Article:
National Park Service Hosts Annual Citizenship Ceremony
Contact: Kimm Fox-Middleton, Special Events & Volunteer Manager, 360-816-6243
Contact: Greg Shine, Chief Ranger & Historian, 360-816-6231
VANCOUVER, WA -For the third consecutive year, the U. S. National Park Service at Fort Vancouver National Historic Site will host a U. S. Citizenship and Immigration Services (USCIS) naturalization ceremony at the national park as part of a national Constitution Day & Citizenship Day observance on Friday, September 14, 2012.
Candidates from twenty different countries -- including Afghanistan, Bosnia-Herzegovina, People's Republic of China, Ethiopia, Germany, Haiti, India, Iran, Japan, Kazakhstan, Mexico, Moldova, Philippines, Romania, Russia, South Korea, Ukraine, Uzebekistan, Venezuela, and Vietnam -- are scheduled to become United States citizens at the national park.
The ceremony will take place at 11:00 a.m. at the historic Parade Ground at Fort Vancouver, in a tented area west of the Bandstand. The event is free and the public is invited to attend.
Welcome remarks will be presented by Karen Williams, USCIS Immigration Services Officer, and the Honor Guard from VFW Post 7824 will present the colors. Evelyn Sahli, Field Office Director for USCIS in Portland, Oregon, will give the opening remarks, present the candidates for citizenship and administer the Oath of Allegiance. National Park Service Superintendent Tracy Fortmann will deliver the keynote address, followed by a congratulatory audio message from the President of the United States. Ms. Sahli will conclude with the presentation of citizenship certificates and closing remarks.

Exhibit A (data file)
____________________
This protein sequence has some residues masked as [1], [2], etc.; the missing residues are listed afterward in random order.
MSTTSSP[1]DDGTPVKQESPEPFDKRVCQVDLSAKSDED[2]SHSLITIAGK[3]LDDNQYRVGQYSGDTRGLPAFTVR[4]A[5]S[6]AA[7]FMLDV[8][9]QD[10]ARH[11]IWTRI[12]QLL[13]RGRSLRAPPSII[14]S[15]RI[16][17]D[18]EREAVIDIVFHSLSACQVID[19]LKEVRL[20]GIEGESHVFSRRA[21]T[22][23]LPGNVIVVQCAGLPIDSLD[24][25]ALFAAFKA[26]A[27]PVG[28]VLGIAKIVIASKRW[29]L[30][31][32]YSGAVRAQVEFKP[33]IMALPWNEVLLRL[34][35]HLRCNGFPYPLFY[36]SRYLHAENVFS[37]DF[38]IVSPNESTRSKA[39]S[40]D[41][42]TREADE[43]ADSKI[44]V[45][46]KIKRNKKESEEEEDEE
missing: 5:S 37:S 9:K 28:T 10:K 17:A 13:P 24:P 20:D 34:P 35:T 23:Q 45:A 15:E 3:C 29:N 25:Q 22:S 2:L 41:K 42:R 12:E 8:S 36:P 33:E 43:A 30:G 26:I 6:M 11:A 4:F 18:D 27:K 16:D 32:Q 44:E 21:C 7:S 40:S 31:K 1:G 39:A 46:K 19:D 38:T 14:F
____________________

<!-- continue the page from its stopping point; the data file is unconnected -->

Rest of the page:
"Fort Vancouver remains an ideal setting for such an important event," exclaimed Tracy Fortmann, Park Superintendent, "and we hope to continue to host it here each year. National parks, like Fort Vancouver, speak to who we are as a people and as a Nation; they are integral to the American experience. It seems fitting that this event is held here, in a location recognized internationally for its cultural heritage."
"I can't think of places more appropriate to welcome our newest citizens than national parks," said National Park Service Director Jonathan Jarvis. "National parks preserve significant natural resources and cultural heritage sites and are places where one can learn about and reflect on the American identity and the responsibilities of citizenship."
The National Park Service and the U.S. Citizenship and Immigration Services have an official partnership that encourages both agencies to co-host naturalization ceremonies in these special places set aside for public enjoyment and historical commemoration.
Did You Know?
Did you know that over 35 ethnic and tribal groups were represented in Fort Vancouver’s fur trade village? Visit Fort Vancouver National Historic Site to learn more about the people of the fur trade! More...